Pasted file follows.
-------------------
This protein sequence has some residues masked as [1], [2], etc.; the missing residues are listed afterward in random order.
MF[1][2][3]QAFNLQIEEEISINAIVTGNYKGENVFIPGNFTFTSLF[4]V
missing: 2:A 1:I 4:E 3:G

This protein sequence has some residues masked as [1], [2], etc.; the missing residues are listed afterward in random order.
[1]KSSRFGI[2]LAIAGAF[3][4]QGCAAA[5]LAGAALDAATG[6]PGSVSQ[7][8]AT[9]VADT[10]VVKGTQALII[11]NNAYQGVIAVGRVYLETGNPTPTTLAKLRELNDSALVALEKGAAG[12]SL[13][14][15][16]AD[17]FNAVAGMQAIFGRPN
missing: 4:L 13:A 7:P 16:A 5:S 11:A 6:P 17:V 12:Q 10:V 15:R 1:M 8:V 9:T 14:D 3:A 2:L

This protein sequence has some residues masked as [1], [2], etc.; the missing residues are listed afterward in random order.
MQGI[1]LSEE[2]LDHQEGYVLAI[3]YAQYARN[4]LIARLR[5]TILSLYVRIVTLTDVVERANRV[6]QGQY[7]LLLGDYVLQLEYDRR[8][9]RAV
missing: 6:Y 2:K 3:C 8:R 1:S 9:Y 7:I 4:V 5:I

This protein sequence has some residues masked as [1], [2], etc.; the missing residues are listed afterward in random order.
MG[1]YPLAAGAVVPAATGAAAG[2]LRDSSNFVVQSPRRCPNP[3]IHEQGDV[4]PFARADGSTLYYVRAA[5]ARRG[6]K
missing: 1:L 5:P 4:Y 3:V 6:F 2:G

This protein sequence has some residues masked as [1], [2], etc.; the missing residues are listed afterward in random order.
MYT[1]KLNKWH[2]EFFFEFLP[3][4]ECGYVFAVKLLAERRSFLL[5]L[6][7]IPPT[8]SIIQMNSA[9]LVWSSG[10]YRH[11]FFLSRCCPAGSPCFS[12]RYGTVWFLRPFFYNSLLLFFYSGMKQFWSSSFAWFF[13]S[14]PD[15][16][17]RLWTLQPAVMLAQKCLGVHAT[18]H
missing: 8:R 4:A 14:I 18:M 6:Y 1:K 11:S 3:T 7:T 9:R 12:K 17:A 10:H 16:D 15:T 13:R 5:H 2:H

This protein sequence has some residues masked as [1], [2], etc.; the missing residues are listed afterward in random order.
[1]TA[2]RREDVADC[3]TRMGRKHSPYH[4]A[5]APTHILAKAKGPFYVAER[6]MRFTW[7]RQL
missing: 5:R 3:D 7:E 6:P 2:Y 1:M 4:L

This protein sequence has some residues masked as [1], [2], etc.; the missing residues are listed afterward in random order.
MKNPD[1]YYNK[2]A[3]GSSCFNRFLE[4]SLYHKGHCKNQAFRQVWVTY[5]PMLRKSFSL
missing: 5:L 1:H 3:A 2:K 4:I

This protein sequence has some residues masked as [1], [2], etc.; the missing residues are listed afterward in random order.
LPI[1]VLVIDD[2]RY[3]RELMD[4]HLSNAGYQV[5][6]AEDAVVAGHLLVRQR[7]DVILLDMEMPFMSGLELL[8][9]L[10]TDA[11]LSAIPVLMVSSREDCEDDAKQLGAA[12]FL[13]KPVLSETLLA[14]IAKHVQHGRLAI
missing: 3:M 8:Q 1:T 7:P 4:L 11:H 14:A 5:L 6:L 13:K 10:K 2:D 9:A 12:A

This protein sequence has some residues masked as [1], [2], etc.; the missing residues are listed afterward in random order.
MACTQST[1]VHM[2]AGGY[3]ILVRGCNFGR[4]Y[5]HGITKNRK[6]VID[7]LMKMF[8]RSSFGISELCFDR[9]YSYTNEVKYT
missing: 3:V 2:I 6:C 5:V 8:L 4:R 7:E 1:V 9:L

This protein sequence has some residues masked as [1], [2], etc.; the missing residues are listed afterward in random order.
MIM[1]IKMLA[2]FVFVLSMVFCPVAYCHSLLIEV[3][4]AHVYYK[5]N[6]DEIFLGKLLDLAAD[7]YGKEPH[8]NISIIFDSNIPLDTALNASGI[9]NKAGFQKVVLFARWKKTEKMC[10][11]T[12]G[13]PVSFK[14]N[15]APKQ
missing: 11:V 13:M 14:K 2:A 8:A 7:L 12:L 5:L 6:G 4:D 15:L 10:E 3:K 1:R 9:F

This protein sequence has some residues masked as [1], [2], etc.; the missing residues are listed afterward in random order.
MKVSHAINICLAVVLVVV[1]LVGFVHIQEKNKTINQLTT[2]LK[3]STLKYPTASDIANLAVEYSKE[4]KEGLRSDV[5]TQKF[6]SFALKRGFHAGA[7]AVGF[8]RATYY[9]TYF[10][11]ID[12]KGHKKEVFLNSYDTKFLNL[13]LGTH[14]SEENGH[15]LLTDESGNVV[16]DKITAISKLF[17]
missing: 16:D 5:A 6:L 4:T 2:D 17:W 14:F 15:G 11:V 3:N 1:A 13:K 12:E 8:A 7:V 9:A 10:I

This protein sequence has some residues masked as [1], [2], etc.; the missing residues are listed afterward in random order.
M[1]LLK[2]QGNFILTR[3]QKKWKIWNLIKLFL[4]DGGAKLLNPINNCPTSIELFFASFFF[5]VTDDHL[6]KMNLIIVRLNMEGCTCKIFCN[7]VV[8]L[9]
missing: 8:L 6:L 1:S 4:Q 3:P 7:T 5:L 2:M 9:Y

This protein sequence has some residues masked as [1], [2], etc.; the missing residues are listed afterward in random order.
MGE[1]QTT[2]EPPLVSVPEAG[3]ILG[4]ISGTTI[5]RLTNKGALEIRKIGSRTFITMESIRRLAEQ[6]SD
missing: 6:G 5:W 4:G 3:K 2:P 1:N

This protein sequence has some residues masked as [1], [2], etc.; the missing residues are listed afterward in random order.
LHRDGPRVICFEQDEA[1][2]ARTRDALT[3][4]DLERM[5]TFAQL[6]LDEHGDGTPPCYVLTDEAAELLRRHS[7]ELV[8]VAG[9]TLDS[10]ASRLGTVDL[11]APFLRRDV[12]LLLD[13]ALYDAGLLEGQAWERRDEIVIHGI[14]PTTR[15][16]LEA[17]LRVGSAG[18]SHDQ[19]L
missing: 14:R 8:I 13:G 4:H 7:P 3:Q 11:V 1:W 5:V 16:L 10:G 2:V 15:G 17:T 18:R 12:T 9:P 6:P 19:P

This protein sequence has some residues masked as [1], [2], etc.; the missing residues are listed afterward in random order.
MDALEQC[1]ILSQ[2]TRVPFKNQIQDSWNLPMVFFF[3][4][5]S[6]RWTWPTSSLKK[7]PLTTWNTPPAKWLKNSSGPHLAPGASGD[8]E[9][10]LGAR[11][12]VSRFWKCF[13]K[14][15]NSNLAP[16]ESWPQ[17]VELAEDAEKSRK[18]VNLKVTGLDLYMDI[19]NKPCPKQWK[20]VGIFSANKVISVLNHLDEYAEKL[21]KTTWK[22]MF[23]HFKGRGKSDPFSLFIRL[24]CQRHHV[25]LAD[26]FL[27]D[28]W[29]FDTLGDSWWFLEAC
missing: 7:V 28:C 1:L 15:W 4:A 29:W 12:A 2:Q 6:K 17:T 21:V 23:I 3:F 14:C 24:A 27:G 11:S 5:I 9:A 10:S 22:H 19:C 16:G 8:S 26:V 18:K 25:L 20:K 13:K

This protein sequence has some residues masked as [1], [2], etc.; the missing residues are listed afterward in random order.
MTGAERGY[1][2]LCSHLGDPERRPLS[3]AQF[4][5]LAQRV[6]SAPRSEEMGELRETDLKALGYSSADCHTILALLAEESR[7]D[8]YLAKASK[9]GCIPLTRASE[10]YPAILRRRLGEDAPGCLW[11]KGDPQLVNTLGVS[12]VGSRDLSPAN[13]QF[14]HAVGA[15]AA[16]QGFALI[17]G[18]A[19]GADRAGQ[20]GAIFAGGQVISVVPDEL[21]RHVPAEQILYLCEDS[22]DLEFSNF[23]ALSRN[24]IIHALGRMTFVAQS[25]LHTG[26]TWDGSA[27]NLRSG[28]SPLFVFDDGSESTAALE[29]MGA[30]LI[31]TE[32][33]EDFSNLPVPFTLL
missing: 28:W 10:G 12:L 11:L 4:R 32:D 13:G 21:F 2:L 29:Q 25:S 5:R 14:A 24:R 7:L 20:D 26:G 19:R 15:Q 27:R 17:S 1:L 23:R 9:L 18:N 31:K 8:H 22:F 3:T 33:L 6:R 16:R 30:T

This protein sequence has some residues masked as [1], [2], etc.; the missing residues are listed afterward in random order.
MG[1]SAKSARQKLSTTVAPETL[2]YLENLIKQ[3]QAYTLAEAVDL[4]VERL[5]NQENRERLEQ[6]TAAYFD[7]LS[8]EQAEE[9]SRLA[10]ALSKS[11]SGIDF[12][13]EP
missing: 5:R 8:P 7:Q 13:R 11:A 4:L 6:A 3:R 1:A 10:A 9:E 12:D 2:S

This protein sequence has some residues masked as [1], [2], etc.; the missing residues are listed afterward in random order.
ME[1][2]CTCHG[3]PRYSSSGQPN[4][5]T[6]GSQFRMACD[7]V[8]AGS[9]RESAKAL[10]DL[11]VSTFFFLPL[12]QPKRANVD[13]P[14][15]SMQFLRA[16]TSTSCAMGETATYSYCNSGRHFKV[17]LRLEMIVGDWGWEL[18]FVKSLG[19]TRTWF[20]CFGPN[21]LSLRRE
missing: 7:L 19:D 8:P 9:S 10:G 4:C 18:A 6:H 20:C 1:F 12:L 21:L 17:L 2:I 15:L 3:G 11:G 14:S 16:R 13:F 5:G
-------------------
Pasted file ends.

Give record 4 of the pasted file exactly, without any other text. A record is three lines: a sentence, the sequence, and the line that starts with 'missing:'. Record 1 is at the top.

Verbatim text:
This protein sequence has some residues masked as [1], [2], etc.; the missing residues are listed afterward in random order.
MG[1]YPLAAGAVVPAATGAAAG[2]LRDSSNFVVQSPRRCPNP[3]IHEQGDV[4]PFARADGSTLYYVRAA[5]ARRG[6]K
missing: 1:L 5:P 4:Y 3:V 6:F 2:G